FIG. 26 illustrates an example virtual reality environment according to an embodiment of the present invention;

FIG. 27 illustrates the effect of security/privacy features of the invention according to a preferred embodiment;

FIG. 28 illustrates an example implementation of the invention according to a preferred embodiment;

FIG. 29 illustrates an example link view according to a preferred embodiment of the present invention;

FIG. 30 illustrates an example notes database according to a preferred embodiment of the present invention;

FIGS. 31-42 are flowcharts depicting a preferred operation of the present invention;

FIG. 43 illustrates the drag and drop method of editing notes according to a preferred embodiment of the present invention;

FIG. 44 illustrates a movie making example;

FIG. 45 illustrates a bar review course materials example; and

FIGS. 46-49 are flowcharts depicting a preferred operation of the present invention.

TABLE OF CONTENTS

  • 1. Overview of the Invention
    • 1.1 Marketing Expert Example: Business Internet User
    • 1.2 Chef Example: Casual Internet User
  • 2. Structure of the Present Invention
  • 3. Preferred Implementation of the Present Invention
    • 3.1 A Preferred Environment
    • 3.2 A Preferred Software Programming Language and Network Architecture
  • 4. Features and Capabilities of the Present Invention
    • 4.1 Note/Sub-Note Organization
    • 4.2 Linking Sub-Notes To Web Pages
    • 4.3 Examples of Note/Sub-Note Organization and Linking Sub-Notes To Web Pages
    • 4.4 Viewing Notes, Sub-Notes, and Data Objects
    • 4.5 Editing Note/Sub-Note Organization
      • 4.5.1 Modification
      • 4.5.2 Replication
    • 4.6 User Interface
    • 4.7 Security
      • 4.7.1 Security on Individual Note Groupings, Notes, Sub-notes, Links, and Web pages
      • 4.7.2 Security on the Note Database as a Whole
    • 4.8 Search Capabilities
  • 5. Notes Database
  • 6. Operation of the Invention
    • 6.1 Launch an Application
    • 6.2 Create a Note/Sub-note (From the File Menu)
    • 6.3 Create a Note/Sub-note (Using a Pen)
    • 6.4 View Note (By Selecting a Linking Button in a Web Page)
    • 6.5 Search a Note
    • 6.6 E-mail Notes to a Recipient
    • 6.7 Find Specified Text in the Current Web Page
    • 6.8 Modify Privacy/Security Settings
    • 6.9 Edit One or More Notes
    • 6.10 Show Sub-Notes
    • 6.11 Toggle Between Notes and Web Pages View
    • 6.12 Change or View Options
    • 6.13 Change or View Properties
  • 7. Applications of the Invention
    • 7.1 Movie Production
    • 7.2 Bar Review Program
  • 8. Conclusion
DETAILED DESCRIPTION OF THE PREFERRED EMBODIMENTS

1. Overview of the Invention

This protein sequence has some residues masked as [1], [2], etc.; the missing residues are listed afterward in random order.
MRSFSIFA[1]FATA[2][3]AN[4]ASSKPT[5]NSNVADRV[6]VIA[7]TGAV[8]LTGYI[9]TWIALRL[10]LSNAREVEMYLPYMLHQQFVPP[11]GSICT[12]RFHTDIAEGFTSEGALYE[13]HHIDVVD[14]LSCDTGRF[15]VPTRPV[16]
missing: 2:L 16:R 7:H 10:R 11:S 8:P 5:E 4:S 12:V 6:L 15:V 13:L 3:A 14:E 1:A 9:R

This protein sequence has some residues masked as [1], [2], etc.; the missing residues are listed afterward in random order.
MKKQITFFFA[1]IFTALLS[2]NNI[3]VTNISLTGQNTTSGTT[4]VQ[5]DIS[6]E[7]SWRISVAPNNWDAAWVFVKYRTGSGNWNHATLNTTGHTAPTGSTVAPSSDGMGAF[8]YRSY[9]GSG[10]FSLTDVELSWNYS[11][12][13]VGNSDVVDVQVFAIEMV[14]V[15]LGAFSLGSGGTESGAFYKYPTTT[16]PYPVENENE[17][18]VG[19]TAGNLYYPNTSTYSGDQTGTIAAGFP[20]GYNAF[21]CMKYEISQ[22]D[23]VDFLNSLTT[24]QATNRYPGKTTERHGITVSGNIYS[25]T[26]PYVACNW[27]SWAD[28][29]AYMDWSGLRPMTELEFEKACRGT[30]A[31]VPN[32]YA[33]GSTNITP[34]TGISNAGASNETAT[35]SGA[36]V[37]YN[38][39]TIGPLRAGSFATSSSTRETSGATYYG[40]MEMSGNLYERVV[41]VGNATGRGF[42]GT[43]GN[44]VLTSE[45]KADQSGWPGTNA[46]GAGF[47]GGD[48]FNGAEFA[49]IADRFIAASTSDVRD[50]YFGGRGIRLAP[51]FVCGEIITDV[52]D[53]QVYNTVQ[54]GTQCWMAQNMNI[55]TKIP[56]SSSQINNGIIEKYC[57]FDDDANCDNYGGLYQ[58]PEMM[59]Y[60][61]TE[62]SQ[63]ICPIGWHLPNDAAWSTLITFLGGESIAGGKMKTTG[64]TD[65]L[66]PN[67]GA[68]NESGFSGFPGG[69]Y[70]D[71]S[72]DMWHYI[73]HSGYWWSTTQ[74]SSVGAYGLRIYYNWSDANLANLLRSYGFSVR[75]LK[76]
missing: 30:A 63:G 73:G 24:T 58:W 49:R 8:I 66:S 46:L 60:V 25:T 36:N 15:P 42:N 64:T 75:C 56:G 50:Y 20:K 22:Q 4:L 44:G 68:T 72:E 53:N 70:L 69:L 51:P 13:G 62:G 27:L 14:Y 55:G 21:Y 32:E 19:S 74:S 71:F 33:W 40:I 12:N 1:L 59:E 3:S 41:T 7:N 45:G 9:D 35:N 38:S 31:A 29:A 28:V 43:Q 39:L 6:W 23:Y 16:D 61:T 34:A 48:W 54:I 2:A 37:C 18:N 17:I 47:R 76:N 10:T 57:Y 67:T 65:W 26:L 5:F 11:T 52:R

The present invention is directed to a system, method, and computer program product (CPP) for attaching annotations (or notes and sub-notes) to data objects, and for linking data objects via the use of annotations. In a preferred embodiment, data objects are Web pages. The note capabilities of the present invention can be used to organize, associate, annotate, and link data objects in an intra and/or inter data object environment with single notes and multiple sub-notes and/or multiple notes and sub-notes to the same data object portions or different data object portions as required by the needs of the user to institutionalize his/her knowledge. Additionally, the note capabilities of the present invention can be used to convey information explaining the rationale for such organization, association, and linkage. Accordingly, the present invention represents a system, method, and CPP for using intelligent notes to organize, associate, annotate, and link data objects. The invention can also be used to manipulate these data objects.

As used herein, the term “data object” refers to any information in any form that can be accessed and/or processed by a computer. Such information includes data generated and/or processed by computer applications and computer-related devices such as word processing applications, spreadsheet applications, presentation managers, database managers, financial applications, networking applications, communication applications, sound recorders and processors, video recorders and processors, on-line service applications, scanners, computer aided drafting (CAD) applications, virtual reality applications and environments, etc. The data objects generated and processed by these applications and devices vary widely in subject matter. Also, these data objects come in many forms, such as text files, image files, video files, audio files, computer programs, Web pages, etc. Accordingly, these data objects are disparate in both form and content.